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Unions shot themselves in the foot with their strike against Hostess. They had a decent gig, were getting paid extremely well for what amounted to manual labor (the machines did most of the work) but they decided that, economic conditions be damned, they weren't going to acquiesce.
(Again, this company had been mismanaged for a long time. Not saying the workers were 100% to blame.)
But it strikes me as funny that these same workers assumed that whomever took over Hostess brands would honor their old agreement. From the WSJ:
The union that brought the 85-year-old baker of Twinkies and Wonder Bread to its knees is holding out hope that a buyer will salvage chunks of the company and send the union's members back to work, even as Hostess Brands Inc. gears up for a fire sale.
Hostess, the company behind treats snacked on for generations, is poised on Monday to present to a federal bankruptcy judge a plan to shut down 36 plants and sell off the company's business. The liquidation was sparked by a nationwide strike orchestrated by the snack maker's second-largest union, the Bakery, Confectionery, Tobacco Workers ...
Now a judge has ordered the company and its union into mediation. But it's too little, too late. There are better options on the table and the brands are gone. Kaput. Poof.
For now. Because the American snack company (and I shudder to say that, since it's hardly a mark of quality) may no longer be American-made, going the way of Miller Beer. From Yahoo:
The brands “most likely will be purchased by a competitor that will bolt the additional sales to a more efficient delivery system,” David Pauker, a food industry restructuring specialist, tells Reuters. “The company itself won't survive.”
Bimbo has already sniffed around the bankruptcy proceedings that have haunted Hostess for a decade, in a bid to further expand its North American portfolio and pad its $4 billion net worth. Bimbo reportedly put in a low-ball bid of $580 million a few years ago, Forbes reports, and may be rewarded for that move since the Hostess kit-and-kaboodle may fetch more like $135 million today.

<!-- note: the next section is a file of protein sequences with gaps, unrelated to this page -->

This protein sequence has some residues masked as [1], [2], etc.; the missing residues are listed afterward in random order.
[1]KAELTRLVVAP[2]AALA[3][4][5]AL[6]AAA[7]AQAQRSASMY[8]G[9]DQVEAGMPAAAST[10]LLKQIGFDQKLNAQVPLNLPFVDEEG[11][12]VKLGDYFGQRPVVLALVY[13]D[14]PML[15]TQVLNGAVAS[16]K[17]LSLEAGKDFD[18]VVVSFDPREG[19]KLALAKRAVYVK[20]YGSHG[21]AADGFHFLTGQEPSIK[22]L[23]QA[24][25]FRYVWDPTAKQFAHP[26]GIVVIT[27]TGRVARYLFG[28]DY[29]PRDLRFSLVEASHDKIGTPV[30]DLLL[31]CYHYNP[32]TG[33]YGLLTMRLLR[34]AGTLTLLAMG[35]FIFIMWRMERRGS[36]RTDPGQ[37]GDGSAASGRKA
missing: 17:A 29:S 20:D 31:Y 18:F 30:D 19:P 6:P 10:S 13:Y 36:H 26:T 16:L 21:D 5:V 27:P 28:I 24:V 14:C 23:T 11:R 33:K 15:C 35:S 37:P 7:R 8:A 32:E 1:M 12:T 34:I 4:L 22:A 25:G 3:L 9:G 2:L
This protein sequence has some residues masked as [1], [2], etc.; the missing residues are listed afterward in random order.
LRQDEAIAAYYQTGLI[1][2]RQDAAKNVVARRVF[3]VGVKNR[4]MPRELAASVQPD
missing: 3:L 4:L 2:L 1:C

But the big question is whether the same problems that haunted Hostess – high sugar prices tied to US trade tariffs, changing consumer tastes, and union pushback against labor concessions – will squeeze whatever profit is left in the brands.
Especially if a Mexican buyer is involved, production may go the way of the Brach’s and Fannie May candy concerns: south of the border. With US sugar tariffs set artificially high to protect Floridasugar-growing concerns, a non-unionized shop with access to lower-priced sugar in Mexico could be the Twinkie lifeline, economists suggest.
On the other hand, if Hostess’ problem is its legacy delivery system, which is what University of Maryland economist Peter Morici suspects, Bimbo may be able to squeeze profits out of the supply chain while still making Twinkies in the US, albeit probably not in union shops.
While Twinkie may not be dead (God help us all), the union workforce that produced the diabetic treat certainly is. And it seems that may be a good thing, because the rules were absurd. From the WSJ:
The snack giant endured $52 million in workers' comp claims in 2011, according to its bankruptcy filing this January. Hostess's 372 collective-bargaining agreements required the company to maintain 80 different health and benefit plans, 40 pension plans and mandated a $31 million increase in wages and health care and other benefits for 2012.
Union work rules usually required cake and bread products to be delivered to a single retail location using two separate trucks. Drivers weren't allowed to load their own vehicles, and the workers who loaded bread weren't allowed to load cake. On most delivery routes, another "pull up" employee moved products from back rooms to shelves.
This year management negotiated concessions from some of the unions, including the Teamsters, but the bakers rejected a last and best offer in September. Then the courts gave Hostess unilateral authority to modify collective-bargaining contracts, prompting the strike. So now it will liquidate, instead of attempting to emerge from Chapter 11 intact.
I only post this information because there's a push to blame the management. Who, I have said, was awful. But this class warfare bullish has gone entirely too far. Even if these numbers are true (there's no source), the shop rules completely restricted the company from making even simple changes that would allow the brands to survive.